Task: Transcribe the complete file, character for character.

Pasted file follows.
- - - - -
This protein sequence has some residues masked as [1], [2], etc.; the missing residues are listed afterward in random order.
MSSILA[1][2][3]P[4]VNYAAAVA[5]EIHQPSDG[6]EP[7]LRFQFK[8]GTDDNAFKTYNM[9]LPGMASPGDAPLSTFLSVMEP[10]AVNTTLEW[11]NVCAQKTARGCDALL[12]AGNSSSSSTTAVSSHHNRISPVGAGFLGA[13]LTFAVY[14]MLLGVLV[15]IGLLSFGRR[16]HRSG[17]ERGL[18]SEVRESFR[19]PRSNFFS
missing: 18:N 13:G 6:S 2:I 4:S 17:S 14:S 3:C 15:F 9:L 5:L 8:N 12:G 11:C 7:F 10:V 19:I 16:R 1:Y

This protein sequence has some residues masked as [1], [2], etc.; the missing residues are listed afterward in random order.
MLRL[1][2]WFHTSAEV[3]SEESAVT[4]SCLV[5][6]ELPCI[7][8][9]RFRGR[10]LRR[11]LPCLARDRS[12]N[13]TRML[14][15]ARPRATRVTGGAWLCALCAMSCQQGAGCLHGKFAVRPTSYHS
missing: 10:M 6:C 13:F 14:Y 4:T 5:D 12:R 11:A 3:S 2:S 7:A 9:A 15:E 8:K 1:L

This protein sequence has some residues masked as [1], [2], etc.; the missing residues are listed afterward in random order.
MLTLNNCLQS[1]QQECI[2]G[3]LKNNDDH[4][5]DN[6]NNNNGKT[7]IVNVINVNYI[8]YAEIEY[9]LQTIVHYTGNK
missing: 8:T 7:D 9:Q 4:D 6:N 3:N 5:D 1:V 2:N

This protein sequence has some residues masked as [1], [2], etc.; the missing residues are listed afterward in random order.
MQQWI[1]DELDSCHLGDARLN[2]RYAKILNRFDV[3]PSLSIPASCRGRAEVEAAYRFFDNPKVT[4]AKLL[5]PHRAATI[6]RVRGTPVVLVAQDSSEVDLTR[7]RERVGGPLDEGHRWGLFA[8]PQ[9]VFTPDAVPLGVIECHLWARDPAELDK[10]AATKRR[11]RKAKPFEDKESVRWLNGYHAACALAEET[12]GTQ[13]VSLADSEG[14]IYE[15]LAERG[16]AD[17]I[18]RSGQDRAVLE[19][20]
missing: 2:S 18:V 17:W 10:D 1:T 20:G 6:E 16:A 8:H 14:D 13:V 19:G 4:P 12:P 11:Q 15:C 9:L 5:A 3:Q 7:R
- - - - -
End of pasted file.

This protein sequence has some residues masked as [1], [2], etc.; the missing residues are listed afterward in random order.
MSSILA[1][2][3]P[4]VNYAAAVA[5]EIHQPSDG[6]EP[7]LRFQFK[8]GTDDNAFKTYNM[9]LPGMASPGDAPLSTFLSVMEP[10]AVNTTLEW[11]NVCAQKTARGCDALL[12]AGNSSSSSTTAVSSHHNRISPVGAGFLGA[13]LTFAVY[14]MLLGVLV[15]IGLLSFGRR[16]HRSG[17]ERGL[18]SEVRESFR[19]PRSNFFS
missing: 18:N 13:G 6:S 2:I 4:S 17:S 14:S 3:C 15:F 9:L 5:L 8:N 12:G 11:C 7:F 10:V 19:I 16:R 1:Y

This protein sequence has some residues masked as [1], [2], etc.; the missing residues are listed afterward in random order.
MLRL[1][2]WFHTSAEV[3]SEESAVT[4]SCLV[5][6]ELPCI[7][8][9]RFRGR[10]LRR[11]LPCLARDRS[12]N[13]TRML[14][15]ARPRATRVTGGAWLCALCAMSCQQGAGCLHGKFAVRPTSYHS
missing: 10:M 6:C 13:F 14:Y 4:T 5:D 12:R 11:A 3:S 2:S 7:A 9:A 15:E 8:K 1:L

This protein sequence has some residues masked as [1], [2], etc.; the missing residues are listed afterward in random order.
MLTLNNCLQS[1]QQECI[2]G[3]LKNNDDH[4][5]DN[6]NNNNGKT[7]IVNVINVNYI[8]YAEIEY[9]LQTIVHYTGNK
missing: 8:T 7:D 9:Q 4:D 6:N 3:N 5:D 1:V 2:N

This protein sequence has some residues masked as [1], [2], etc.; the missing residues are listed afterward in random order.
MQQWI[1]DELDSCHLGDARLN[2]RYAKILNRFDV[3]PSLSIPASCRGRAEVEAAYRFFDNPKVT[4]AKLL[5]PHRAATI[6]RVRGTPVVLVAQDSSEVDLTR[7]RERVGGPLDEGHRWGLFA[8]PQ[9]VFTPDAVPLGVIECHLWARDPAELDK[10]AATKRR[11]RKAKPFEDKESVRWLNGYHAACALAEET[12]GTQ[13]VSLADSEG[14]IYE[15]LAERG[16]AD[17]I[18]RSGQDRAVLE[19][20]
missing: 2:S 18:V 17:W 10:D 1:T 20:G 6:E 16:A 8:H 14:D 13:V 19:G 4:P 12:P 11:Q 15:C 9:L 5:A 3:Q 7:R